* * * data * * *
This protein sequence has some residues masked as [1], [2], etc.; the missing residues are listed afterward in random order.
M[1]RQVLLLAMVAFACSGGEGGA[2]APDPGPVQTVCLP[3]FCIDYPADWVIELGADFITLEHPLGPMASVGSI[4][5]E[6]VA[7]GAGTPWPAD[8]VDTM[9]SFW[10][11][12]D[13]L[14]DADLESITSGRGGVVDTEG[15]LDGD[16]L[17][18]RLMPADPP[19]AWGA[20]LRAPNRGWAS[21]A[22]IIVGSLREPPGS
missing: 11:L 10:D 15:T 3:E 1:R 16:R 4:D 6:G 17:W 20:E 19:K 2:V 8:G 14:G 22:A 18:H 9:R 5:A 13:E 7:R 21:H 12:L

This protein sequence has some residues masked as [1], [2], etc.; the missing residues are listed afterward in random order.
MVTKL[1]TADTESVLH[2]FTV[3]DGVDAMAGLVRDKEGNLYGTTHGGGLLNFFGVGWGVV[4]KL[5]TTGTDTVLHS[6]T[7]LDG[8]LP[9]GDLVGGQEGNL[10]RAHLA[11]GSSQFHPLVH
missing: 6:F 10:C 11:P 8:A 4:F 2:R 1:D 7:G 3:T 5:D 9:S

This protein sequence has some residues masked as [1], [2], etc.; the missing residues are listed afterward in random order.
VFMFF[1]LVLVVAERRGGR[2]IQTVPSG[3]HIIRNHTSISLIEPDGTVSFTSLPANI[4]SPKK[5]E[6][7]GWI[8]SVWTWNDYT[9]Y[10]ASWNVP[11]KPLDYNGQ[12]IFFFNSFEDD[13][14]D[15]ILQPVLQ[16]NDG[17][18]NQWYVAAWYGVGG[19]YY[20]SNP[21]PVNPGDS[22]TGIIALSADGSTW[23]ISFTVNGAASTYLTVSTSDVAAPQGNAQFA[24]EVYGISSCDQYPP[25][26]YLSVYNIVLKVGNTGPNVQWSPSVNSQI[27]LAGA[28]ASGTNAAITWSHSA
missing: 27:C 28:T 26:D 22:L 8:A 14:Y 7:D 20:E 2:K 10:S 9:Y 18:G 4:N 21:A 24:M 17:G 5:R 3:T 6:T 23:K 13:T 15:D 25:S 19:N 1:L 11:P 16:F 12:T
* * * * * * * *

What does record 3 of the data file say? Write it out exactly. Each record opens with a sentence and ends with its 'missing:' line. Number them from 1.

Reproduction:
This protein sequence has some residues masked as [1], [2], etc.; the missing residues are listed afterward in random order.
VFMFF[1]LVLVVAERRGGR[2]IQTVPSG[3]HIIRNHTSISLIEPDGTVSFTSLPANI[4]SPKK[5]E[6][7]GWI[8]SVWTWNDYT[9]Y[10]ASWNVP[11]KPLDYNGQ[12]IFFFNSFEDD[13][14]D[15]ILQPVLQ[16]NDG[17][18]NQWYVAAWYGVGG[19]YY[20]SNP[21]PVNPGDS[22]TGIIALSADGSTW[23]ISFTVNGAASTYLTVSTSDVAAPQGNAQFA[24]EVYGISSCDQYPP[25][26]YLSVYNIVLKVGNTGPNVQWSPSVNSQI[27]LAGA[28]ASGTNAAITWSHSA
missing: 27:C 28:T 26:D 22:L 8:A 14:Y 7:D 20:E 2:K 10:S 9:Y 18:G 4:N 21:A 24:M 17:G 5:R 3:T 6:T 23:K 13:T 15:D 25:S 19:N 1:L 11:P 16:F 12:T